Our comments are now threaded! Click the “Reply” link beneath any comment to leave a response. Here’s an example of a threaded comment.

As usual, we’ve received many mind-expanding comments—here are some of the very best. The very lucky winner of a mug for great contributions in the field of venture hacking is indicated with a subtle ball of fire.

Dead simple equity agreements

Yokum Taku, a lawyer at Wilson Sonsini, mentions his experience with simple equity agreements that have some of the advantages of debt financing:

“I’ve done early angel preferred stock financings where the angel Series A only had a liquidation preference and there was a contractual provision that forced to company to give the angel Series A all other investor rights that would eventually be given to the “real” Series B (adjusted for price-related terms). The Series B may have issues with giving the Series A the same level of rights, so the Series B may condition the Series B financing on the Series A rights being something they can live with.”

A caveat: this is not the same as an equity financing with “standard” or “vanilla” terms. Yokum is talking about preferred stock with no rights other than a liquidation preference. So-called “standard” terms are almost always in the investor’s favor.

The benefits of convertible debt

Eric Deeds, a lawyer at DLA Piper, discusses the benefits of convertible debt:

“First, don’t underestimate the benefit of simplicity, convertible debt is a lot cheaper and quicker to put in place than an equity structure, even with dumbed down seed / angel terms. Also, if you’re raising the money $50-100k at a time, you don’t really have one person to negotiate terms with, so the fewer terms the better.

“Regarding valuation vs. no valuation, don’t forget one benefit angels are getting either way is access to the company. The door is typically shut at Series A. I don’t think it makes sense as an angel to push too hard to put a price on the company at the seed round. For one thing, its possible (and not entirely uncommon) to overpay, which is awkward for the company and the angels. A risk premium to the Series A in the 10-40% range should be adequate compensation.

“I think complex discount / cap structures can be more trouble than they’re worth. As noted, at the extreme you are pricing the company, they complicate and increase the cost of putting the round in place, and based on some experience, VCs just seem to hate paying more for a Series A share than the seed investors. Warrant coverage provides the same risk premium with a lot less friction.”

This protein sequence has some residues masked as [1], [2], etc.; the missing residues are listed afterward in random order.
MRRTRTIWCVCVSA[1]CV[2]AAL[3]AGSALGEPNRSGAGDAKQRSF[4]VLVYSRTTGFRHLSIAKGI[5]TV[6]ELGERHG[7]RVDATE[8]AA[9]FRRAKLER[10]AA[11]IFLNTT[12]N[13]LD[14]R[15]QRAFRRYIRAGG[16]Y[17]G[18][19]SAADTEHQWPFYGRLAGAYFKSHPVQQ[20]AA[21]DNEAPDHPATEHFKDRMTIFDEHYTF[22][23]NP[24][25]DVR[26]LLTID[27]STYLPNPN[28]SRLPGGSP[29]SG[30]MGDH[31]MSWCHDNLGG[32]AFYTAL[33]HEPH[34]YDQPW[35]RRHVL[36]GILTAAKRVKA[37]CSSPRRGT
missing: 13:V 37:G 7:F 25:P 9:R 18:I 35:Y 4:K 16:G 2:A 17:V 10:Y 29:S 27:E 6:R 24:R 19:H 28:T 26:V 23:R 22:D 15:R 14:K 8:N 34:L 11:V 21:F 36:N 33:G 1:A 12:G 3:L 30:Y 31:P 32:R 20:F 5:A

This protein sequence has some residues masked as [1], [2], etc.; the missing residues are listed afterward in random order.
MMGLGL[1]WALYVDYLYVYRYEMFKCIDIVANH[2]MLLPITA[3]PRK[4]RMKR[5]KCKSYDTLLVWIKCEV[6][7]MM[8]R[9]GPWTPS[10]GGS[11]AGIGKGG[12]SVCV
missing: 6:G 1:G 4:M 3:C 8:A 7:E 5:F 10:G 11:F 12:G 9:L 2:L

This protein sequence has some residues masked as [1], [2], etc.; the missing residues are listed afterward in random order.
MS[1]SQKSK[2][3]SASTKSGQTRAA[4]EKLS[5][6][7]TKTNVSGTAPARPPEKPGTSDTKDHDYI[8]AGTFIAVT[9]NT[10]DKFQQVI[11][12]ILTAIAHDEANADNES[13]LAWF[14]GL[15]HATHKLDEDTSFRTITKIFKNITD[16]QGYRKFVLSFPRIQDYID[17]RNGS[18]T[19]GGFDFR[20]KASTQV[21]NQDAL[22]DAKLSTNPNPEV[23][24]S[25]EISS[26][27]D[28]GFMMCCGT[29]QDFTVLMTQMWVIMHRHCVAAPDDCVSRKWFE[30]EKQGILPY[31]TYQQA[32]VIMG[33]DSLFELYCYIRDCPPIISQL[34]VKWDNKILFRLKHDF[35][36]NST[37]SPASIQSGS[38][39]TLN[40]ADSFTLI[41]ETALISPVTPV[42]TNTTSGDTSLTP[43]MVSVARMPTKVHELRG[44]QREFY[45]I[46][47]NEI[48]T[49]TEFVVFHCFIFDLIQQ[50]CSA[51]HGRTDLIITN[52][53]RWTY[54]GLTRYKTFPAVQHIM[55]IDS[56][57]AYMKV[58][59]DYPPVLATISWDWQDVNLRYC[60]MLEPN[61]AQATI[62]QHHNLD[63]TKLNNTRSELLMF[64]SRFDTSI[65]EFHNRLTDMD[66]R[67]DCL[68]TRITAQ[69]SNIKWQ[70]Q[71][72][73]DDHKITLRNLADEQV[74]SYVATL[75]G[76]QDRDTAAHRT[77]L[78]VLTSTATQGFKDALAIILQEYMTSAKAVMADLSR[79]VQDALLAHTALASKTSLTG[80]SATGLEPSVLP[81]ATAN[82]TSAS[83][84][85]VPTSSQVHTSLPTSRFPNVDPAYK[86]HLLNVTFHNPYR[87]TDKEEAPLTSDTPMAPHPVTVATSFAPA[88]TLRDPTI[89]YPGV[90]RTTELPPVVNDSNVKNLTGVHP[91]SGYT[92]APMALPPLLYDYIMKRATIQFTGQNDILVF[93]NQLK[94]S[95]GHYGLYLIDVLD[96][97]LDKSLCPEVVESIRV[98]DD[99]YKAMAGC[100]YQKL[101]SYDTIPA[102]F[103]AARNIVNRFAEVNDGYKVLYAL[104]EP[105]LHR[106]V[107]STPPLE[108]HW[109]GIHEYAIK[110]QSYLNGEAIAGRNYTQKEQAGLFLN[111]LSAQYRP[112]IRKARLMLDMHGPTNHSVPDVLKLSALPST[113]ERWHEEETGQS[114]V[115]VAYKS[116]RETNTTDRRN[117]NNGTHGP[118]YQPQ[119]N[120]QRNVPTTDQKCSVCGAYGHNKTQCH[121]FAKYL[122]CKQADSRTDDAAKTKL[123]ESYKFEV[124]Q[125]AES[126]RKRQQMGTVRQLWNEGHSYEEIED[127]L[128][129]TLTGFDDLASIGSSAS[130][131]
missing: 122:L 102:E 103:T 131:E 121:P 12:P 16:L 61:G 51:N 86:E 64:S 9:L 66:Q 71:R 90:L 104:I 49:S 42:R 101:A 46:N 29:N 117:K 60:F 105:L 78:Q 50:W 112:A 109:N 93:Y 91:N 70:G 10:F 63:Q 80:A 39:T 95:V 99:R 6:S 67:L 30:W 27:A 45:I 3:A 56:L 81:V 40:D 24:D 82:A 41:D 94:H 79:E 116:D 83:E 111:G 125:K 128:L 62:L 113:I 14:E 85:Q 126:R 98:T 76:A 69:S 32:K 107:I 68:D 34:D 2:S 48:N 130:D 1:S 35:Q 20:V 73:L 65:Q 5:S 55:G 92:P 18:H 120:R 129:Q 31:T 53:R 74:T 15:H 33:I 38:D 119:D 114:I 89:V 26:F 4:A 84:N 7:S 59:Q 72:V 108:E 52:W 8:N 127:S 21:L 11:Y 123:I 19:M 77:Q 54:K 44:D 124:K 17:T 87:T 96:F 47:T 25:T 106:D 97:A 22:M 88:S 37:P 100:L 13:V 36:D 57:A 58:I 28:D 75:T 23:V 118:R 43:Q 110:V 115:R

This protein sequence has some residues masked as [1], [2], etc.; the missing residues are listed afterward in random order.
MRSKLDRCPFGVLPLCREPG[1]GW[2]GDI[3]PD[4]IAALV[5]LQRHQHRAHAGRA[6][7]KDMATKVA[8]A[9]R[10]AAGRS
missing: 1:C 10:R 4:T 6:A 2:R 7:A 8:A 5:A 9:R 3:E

Raising debt from friends and family

Jonathan Treiber from OnCard Marketing recounts his experience with raising debt from friends and family:

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“We just did a convertible debt offering for our seed round and raised about $125k about 6 months ago. It was easy and painless. The investors were mostly friends and family and did not really want to bother negotiating a term sheet for an equity round. In fact, we didn’t spend nearly $10k for our debt deal, since there were boilerplate agreements without any negotiating. Our attorney just sent us the agreements, explained the mechanics to us, and we went around collecting checks and getting the docs signed…

“The terms were straight-forward and we didn’t have to make any real concessions. We did the deal with a 10% coupon (equal to a 10% conversion discount if security held for 12 months) which is paid in stock at the Series A. Based on what I’m hearing, we got a pretty good deal. However, we lost a few other potential investors who wanted better terms with a real conversion discount at 40%. In the end, we probably left about $200-$300k on the table by sticking to our original terms. The bottom line for us was that non-friends/family wanted better terms to protect their investment. Friends and family were happy with the basic terms to help us out and participate in any upside. We call this type of capital “love capital” and it’s probably some of the cheapest around. Definitely look for it if it’s available.”

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cherry.jpg

As usual, there were many mind-expanding comments this week—here are some of the very best.

The very lucky winner of this week’s mug for great contributions in the field of venture hacking is indicated with a subtle ball of fire.

Vesting

“Anonymous” discusses his experience with getting vested for time served and how his investors “poked out” two of the company’s co-founders:

“In my first institutional round we successfully got founder vesting put in… with a year’s worth of credit and a monthly vesting rather than an annual cliff. The company was at about 16 months old. At the time, we thought we were losers and just got ripped off but in hindsight that was a genius move. When the lead VC moved to poke out two of our 3 co-founders, that vesting took away some of the sting. Having the [credit] makes them think twice about having to spend the cash to move you out. In the end, we ended up with about 12% of the company fully diluted per founder. That’s pretty damn good, especially when we were at a $650M valuation when we got poked out.

If you are EBITDA negative, you need to expect to see [vesting] in the deal. I would highly encourage you to try and fight for the value you’ve created as much as possible and look down the road at ways in which you can preserve as much of that value as possible. If you are close to break even or EBITDA positive, this should be a non-issue.”

Yokum Taku, a lawyer, mentions that co-founders can negotiate their vesting agreements before they raise financing—this provides extra leverage in the Series A negotiation: